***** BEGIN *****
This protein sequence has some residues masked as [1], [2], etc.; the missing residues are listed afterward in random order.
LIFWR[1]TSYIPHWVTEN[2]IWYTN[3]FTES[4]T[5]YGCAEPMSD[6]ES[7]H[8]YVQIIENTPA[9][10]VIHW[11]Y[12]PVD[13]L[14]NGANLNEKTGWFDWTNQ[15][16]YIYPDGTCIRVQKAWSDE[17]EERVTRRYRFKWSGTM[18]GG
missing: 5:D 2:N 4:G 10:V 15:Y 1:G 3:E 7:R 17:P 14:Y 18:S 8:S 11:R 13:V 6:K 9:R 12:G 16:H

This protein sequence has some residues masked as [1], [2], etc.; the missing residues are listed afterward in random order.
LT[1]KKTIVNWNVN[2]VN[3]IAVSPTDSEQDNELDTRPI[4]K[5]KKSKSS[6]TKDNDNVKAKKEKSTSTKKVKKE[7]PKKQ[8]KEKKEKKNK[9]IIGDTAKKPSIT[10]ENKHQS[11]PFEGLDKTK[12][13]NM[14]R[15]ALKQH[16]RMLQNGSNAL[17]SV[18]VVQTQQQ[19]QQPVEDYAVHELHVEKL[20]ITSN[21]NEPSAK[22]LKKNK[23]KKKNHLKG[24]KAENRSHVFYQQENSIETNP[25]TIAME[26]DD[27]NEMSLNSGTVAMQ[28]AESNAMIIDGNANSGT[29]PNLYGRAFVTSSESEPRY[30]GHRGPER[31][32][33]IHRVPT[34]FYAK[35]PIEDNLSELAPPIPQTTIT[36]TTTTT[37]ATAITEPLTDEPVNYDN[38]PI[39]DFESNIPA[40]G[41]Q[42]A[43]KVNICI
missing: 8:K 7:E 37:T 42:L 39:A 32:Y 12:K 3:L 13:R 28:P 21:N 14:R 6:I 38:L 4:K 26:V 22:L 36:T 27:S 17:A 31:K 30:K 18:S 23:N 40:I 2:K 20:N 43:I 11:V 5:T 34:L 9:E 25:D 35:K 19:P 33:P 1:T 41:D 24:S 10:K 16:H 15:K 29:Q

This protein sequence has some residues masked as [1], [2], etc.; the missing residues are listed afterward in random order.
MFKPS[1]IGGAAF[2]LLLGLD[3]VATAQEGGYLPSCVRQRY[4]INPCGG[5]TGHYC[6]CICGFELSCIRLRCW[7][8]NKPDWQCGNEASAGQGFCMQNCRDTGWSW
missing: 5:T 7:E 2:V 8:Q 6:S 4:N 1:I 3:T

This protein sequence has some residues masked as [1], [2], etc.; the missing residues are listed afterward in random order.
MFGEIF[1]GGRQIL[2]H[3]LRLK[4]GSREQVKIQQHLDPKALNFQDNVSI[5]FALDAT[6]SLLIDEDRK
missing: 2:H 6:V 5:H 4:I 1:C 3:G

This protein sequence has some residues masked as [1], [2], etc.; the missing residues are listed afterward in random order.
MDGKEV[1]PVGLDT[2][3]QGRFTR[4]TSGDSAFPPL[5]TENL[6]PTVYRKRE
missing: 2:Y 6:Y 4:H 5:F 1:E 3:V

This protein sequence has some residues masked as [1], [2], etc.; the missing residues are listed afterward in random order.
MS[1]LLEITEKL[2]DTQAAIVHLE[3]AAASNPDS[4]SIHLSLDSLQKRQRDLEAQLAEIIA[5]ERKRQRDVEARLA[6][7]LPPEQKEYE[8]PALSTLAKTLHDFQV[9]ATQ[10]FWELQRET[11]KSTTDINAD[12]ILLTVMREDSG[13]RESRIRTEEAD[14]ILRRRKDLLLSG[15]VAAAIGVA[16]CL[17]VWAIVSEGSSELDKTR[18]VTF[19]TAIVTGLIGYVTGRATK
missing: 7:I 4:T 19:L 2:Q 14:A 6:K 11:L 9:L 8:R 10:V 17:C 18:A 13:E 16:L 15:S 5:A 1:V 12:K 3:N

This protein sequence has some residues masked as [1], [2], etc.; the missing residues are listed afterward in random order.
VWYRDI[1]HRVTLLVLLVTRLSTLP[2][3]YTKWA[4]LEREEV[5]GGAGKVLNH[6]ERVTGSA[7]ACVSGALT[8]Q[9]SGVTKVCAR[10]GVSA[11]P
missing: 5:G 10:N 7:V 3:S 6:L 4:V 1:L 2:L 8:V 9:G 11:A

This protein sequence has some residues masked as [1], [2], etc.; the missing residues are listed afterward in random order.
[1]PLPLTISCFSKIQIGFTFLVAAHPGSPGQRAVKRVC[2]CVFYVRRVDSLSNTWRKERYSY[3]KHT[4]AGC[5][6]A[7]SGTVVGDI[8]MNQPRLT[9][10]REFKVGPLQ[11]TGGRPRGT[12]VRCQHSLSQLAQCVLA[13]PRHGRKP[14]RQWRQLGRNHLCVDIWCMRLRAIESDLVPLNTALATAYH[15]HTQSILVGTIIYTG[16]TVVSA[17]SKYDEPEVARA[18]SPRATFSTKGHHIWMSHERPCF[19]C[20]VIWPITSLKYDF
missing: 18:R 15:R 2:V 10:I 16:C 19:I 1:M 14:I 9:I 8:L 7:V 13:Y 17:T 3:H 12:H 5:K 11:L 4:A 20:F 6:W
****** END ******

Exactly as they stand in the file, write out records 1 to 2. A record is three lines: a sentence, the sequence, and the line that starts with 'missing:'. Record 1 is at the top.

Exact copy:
This protein sequence has some residues masked as [1], [2], etc.; the missing residues are listed afterward in random order.
LIFWR[1]TSYIPHWVTEN[2]IWYTN[3]FTES[4]T[5]YGCAEPMSD[6]ES[7]H[8]YVQIIENTPA[9][10]VIHW[11]Y[12]PVD[13]L[14]NGANLNEKTGWFDWTNQ[15][16]YIYPDGTCIRVQKAWSDE[17]EERVTRRYRFKWSGTM[18]GG
missing: 5:D 2:N 4:G 10:V 15:Y 1:G 3:E 7:R 17:P 14:Y 18:S 8:S 11:R 13:V 6:K 9:R 12:G 16:H

This protein sequence has some residues masked as [1], [2], etc.; the missing residues are listed afterward in random order.
LT[1]KKTIVNWNVN[2]VN[3]IAVSPTDSEQDNELDTRPI[4]K[5]KKSKSS[6]TKDNDNVKAKKEKSTSTKKVKKE[7]PKKQ[8]KEKKEKKNK[9]IIGDTAKKPSIT[10]ENKHQS[11]PFEGLDKTK[12][13]NM[14]R[15]ALKQH[16]RMLQNGSNAL[17]SV[18]VVQTQQQ[19]QQPVEDYAVHELHVEKL[20]ITSN[21]NEPSAK[22]LKKNK[23]KKKNHLKG[24]KAENRSHVFYQQENSIETNP[25]TIAME[26]DD[27]NEMSLNSGTVAMQ[28]AESNAMIIDGNANSGT[29]PNLYGRAFVTSSESEPRY[30]GHRGPER[31][32][33]IHRVPT[34]FYAK[35]PIEDNLSELAPPIPQTTIT[36]TTTTT[37]ATAITEPLTDEPVNYDN[38]PI[39]DFESNIPA[40]G[41]Q[42]A[43]KVNICI
missing: 8:K 7:E 37:T 42:L 39:A 32:Y 12:K 3:L 13:R 28:P 21:N 14:R 6:I 38:L 4:K 26:V 22:L 36:T 27:S 17:A 31:K 30:K 18:S 23:N 40:I 2:K 20:N 43:I 11:V 5:T 34:L 9:E 25:D 35:K 19:P 33:P 1:T 41:D 24:S 10:K 16:H 15:K 29:Q